It is acknowledged that the hosting of a working party meeting in Canada warrants co sponsoring by two or more Canadian private sector member organizations, subject to the agreement of such organizations. It is implicitly acknowledged that it is the privilege of each Canadian private sector member organization to decide whether it should co-sponsor an event and to decide the level and magnitude of its contribution.

9.3.3 Other working group meetings

Other working groups consist of drafting groups, rapporteur groups, ad hoc groups and others to discuss specific subject matter for reporting back to study groups and working parties. Meetings of these other working groups are usually very informal and involve a relatively small number of people. Support services are minimal, interpretation services are not provided, and social functions are kept to a minimum.

It is generally assumed that the relatively low cost and low organizational effort required to host meetings of other working groups do not warrant co-sponsorship. In principle, an interested Canadian private sector member organization should consider hosting the meeting (usually in its own office facilities) and covering the associated costs. This does not preclude the opportunity for two or more organizations to decide to share the costs of a given working group meeting.

9.4 Social events

This section provides guidelines regarding hosting responsibilities at social events. The social events program should generally correspond to the category of meeting being hosted.

In the case of meetings co-sponsored by various organizations, the following general guidelines are suggested:

  1. For study groups, there should be a cocktail reception on the first day of the meeting and a farewell dinner on the last day. A third event, such as a weekend outing, is optional. Coffee should be provided twice a day and a companions’ program should be organized, if warranted.
  2. For working parties, there should be a cocktail reception at the beginning or the end of the meeting. Coffee should be provided twice a day.
  3. For working groups, coffee should be provided twice a day and a welcome lunch should be organized for the first or second day. Note that for working groups sponsored by only one member organization, the hosting organization shall decide the level of social courtesy.

9.5 Funding

9.5.1 Direct financial support

Canadian private sector members will endeavor to commit direct financial support commensurate with the financial savings accrued as a result of having their representative(s) attend a particular meeting in Canada rather than overseas. Incremental contributions over and above these financial savings will be totally discretionary, based on the benefits of hosting a particular meeting in Canada, as perceived by individual members.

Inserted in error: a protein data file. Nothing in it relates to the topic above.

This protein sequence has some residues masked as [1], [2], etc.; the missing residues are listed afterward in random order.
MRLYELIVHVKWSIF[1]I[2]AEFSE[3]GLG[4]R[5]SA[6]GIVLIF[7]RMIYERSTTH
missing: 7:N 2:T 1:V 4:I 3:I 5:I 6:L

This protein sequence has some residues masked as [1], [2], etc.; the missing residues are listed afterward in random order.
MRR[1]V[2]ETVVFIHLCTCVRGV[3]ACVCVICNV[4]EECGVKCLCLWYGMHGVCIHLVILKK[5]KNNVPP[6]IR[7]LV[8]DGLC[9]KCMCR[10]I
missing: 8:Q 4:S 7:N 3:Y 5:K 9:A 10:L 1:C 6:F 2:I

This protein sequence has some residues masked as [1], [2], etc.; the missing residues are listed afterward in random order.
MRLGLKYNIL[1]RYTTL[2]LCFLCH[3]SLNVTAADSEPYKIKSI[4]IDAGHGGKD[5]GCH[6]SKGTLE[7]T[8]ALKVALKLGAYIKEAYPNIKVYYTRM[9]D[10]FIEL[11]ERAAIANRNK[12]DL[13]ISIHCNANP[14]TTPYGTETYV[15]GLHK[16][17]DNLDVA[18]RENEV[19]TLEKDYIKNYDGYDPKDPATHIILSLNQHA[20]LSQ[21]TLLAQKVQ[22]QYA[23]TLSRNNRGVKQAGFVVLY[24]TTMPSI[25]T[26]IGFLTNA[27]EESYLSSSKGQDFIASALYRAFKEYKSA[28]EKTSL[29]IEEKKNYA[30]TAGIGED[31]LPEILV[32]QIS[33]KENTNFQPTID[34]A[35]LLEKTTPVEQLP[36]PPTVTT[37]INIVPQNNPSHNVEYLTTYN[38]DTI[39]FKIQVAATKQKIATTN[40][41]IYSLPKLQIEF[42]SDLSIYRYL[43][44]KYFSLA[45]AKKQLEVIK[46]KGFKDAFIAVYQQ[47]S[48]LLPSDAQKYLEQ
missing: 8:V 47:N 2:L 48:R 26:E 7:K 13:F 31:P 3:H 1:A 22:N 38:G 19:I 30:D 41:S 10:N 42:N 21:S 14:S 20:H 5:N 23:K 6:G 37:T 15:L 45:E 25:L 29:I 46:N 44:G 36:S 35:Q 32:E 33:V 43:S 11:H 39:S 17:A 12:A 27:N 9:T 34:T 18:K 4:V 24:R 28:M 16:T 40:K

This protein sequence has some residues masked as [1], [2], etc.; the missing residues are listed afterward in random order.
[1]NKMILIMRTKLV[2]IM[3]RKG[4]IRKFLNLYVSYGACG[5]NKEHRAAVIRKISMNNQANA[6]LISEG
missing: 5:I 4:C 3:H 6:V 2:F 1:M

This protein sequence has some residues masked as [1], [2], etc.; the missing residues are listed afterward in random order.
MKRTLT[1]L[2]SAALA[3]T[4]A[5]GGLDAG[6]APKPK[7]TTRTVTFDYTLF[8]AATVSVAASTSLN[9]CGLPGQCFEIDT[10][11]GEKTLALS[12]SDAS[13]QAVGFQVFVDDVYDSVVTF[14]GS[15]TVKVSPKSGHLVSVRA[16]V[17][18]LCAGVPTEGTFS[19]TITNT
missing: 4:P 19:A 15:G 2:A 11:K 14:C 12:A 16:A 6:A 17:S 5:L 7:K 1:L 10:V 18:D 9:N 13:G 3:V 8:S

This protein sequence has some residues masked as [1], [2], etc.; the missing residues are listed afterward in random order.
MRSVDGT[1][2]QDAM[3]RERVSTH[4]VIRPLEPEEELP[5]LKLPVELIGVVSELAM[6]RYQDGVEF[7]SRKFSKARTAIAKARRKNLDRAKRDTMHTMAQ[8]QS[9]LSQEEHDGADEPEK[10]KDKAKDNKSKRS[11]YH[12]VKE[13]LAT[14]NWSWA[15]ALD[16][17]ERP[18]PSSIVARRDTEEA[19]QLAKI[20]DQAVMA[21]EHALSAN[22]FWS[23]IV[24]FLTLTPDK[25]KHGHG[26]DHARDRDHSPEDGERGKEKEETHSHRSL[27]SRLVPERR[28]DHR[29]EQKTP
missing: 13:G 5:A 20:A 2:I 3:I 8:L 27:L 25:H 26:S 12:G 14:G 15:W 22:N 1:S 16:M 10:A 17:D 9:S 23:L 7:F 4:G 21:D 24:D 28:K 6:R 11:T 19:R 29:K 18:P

9.5.2 Contributions and gifts in kind

Non-monetary contributions (e.g. meeting facilities, equipment supplies, receptions, social events) may be sought from member organizations and other interested parties by those members assuming hosting responsibilities of a particular meeting in order to keep down the level of direct funding required to host the meeting.


10. Glossary

The following definitions, abbreviations and acronyms are used in this manual.

AAP Alternative Approval Process
CNO/ITU-T Canadian National Organization for the International Telecommunication Union – Telecommunication Standardization Sector
Canadian Delegation those attendees at an ITU-T meeting, if any, from the Canadian Administration or those registered under the auspices of the Canadian Administration
Canadian delegation all the members of the Canadian Delegation plus those attendees authorized to register under the auspices of Canadian ITU-T Sector Members, Associates and Academia
Canadian private sector member a Canadian ITU-T Sector Member, Associate or Academia institution
IEC International Electrotechnical Commission
ISO International Organization for Standardization
ITU International Telecommunication Union
ITU-D ITU Telecommunication Development Sector
ITU-R ITU Radiocommunication Sector
ITU-T ITU Telecommunication Standardization Sector
JTC 1 Joint Technical Committee 1
NSG National Study Group
PP Plenipotentiary Conference
Question a description of an area of work to be studied, normally leading to the production of one or more new or revised Recommendations
Recommendation an answer to a Question or a text developed by the Telecommunication Standardization Advisory Group for the organization of the work of the ITU Telecommunication Standardization Sector
SCC Standards Council of Canada
TAP Traditional Approval Process
TSAG Telecommunication Standardization Advisory Group
TSB Telecommunication Standardization Bureau
WRC ITU World Radiocommunication Conference
WTDC ITU World Telecommunication Development Conference
WTSA World Telecommunication Standardization Assembly